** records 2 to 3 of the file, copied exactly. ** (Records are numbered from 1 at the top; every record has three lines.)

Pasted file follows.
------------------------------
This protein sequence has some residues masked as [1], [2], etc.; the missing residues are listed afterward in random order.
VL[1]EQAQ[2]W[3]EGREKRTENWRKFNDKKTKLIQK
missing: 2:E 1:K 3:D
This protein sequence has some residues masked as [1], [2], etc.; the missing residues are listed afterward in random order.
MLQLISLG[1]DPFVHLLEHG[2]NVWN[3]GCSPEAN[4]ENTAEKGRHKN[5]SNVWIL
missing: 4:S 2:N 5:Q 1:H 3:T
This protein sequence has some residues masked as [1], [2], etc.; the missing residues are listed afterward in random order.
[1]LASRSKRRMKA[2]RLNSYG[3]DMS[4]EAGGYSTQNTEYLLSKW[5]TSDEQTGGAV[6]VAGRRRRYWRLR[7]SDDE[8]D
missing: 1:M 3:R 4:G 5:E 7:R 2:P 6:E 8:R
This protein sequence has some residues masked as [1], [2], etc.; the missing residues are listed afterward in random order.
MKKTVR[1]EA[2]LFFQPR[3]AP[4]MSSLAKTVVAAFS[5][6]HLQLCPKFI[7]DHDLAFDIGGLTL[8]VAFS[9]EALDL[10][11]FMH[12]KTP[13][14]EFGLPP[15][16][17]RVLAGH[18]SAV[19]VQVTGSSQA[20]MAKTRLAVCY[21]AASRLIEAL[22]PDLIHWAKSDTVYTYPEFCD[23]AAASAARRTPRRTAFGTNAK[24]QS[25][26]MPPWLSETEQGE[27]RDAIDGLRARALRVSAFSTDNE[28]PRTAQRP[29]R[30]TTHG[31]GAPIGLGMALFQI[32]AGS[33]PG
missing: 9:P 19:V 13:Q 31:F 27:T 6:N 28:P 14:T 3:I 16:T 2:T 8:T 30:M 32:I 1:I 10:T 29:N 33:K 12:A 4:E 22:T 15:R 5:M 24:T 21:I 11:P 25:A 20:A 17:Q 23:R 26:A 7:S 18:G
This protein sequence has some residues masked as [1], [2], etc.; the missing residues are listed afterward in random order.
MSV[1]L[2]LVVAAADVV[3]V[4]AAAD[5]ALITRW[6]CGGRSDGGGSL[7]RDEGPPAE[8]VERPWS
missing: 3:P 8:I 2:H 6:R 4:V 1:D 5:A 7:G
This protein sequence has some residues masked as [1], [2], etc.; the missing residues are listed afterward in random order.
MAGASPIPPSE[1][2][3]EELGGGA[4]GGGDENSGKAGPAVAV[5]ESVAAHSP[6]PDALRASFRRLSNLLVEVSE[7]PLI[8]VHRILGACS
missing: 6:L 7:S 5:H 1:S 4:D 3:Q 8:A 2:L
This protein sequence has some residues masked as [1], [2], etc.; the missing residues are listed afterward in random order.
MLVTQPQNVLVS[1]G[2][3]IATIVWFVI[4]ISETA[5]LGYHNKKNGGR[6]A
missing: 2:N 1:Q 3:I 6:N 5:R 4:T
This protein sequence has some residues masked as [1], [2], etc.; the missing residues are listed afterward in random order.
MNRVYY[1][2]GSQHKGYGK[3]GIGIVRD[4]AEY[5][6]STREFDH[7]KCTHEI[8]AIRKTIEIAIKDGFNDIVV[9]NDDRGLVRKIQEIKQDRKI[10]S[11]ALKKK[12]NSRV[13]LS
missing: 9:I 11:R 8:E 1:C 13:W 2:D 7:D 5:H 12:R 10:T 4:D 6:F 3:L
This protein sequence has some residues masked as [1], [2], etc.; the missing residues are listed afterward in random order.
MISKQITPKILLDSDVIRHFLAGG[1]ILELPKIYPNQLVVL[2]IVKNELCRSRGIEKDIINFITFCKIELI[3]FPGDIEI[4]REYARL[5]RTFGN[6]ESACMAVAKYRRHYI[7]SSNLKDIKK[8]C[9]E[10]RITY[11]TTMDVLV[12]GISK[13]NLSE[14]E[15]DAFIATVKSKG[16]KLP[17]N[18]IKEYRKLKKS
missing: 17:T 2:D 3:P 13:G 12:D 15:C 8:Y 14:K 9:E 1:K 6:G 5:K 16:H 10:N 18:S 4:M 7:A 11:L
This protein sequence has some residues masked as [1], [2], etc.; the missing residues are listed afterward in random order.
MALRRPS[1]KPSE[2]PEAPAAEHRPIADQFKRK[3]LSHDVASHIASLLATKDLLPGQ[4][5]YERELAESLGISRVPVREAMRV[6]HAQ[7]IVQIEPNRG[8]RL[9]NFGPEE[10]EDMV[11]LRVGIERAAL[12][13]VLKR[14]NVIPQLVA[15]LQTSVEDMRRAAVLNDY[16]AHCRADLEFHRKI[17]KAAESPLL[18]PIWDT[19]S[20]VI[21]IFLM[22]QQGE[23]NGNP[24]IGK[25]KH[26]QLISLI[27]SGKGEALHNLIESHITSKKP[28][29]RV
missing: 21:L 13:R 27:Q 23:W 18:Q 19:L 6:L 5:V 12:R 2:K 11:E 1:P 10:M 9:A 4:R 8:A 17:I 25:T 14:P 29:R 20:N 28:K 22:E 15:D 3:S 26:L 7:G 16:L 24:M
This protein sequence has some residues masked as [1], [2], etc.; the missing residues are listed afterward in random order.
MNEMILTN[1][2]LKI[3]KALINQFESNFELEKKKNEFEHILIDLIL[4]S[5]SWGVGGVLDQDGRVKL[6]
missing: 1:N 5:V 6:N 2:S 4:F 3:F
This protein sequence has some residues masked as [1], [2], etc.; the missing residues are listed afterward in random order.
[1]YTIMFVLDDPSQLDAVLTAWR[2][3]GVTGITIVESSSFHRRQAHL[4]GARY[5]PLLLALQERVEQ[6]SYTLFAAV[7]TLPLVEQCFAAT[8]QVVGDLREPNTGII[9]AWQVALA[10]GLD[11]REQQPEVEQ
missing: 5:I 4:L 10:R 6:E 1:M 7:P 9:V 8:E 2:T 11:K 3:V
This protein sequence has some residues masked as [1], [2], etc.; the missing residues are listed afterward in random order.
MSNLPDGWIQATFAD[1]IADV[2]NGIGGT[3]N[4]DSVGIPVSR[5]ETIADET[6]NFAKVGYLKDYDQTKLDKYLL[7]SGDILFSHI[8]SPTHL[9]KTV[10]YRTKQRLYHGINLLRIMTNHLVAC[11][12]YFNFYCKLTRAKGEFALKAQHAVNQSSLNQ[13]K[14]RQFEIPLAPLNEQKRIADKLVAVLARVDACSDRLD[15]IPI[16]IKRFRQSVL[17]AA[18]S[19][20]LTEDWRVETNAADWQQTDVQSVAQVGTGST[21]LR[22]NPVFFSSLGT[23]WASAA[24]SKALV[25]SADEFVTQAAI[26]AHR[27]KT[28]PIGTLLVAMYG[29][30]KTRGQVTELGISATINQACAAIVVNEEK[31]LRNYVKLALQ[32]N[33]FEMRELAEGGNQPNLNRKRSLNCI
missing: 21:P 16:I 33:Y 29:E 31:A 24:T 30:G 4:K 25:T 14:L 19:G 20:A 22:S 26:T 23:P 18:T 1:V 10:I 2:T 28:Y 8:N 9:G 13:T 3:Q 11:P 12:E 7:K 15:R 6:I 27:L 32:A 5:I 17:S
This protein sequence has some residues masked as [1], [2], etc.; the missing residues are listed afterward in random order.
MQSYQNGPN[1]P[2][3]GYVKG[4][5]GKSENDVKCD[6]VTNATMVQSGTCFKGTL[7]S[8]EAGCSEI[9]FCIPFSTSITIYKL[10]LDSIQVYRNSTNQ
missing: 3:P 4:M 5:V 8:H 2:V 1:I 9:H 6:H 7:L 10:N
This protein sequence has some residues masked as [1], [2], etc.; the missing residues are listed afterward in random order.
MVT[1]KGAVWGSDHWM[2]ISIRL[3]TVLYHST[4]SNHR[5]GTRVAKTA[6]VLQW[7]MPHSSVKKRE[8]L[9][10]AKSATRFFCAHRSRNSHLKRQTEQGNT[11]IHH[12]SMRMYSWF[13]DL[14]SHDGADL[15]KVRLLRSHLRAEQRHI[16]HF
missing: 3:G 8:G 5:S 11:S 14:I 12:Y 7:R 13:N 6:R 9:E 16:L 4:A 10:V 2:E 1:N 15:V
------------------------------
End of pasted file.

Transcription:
This protein sequence has some residues masked as [1], [2], etc.; the missing residues are listed afterward in random order.
MLQLISLG[1]DPFVHLLEHG[2]NVWN[3]GCSPEAN[4]ENTAEKGRHKN[5]SNVWIL
missing: 4:S 2:N 5:Q 1:H 3:T
This protein sequence has some residues masked as [1], [2], etc.; the missing residues are listed afterward in random order.
[1]LASRSKRRMKA[2]RLNSYG[3]DMS[4]EAGGYSTQNTEYLLSKW[5]TSDEQTGGAV[6]VAGRRRRYWRLR[7]SDDE[8]D
missing: 1:M 3:R 4:G 5:E 7:R 2:P 6:E 8:R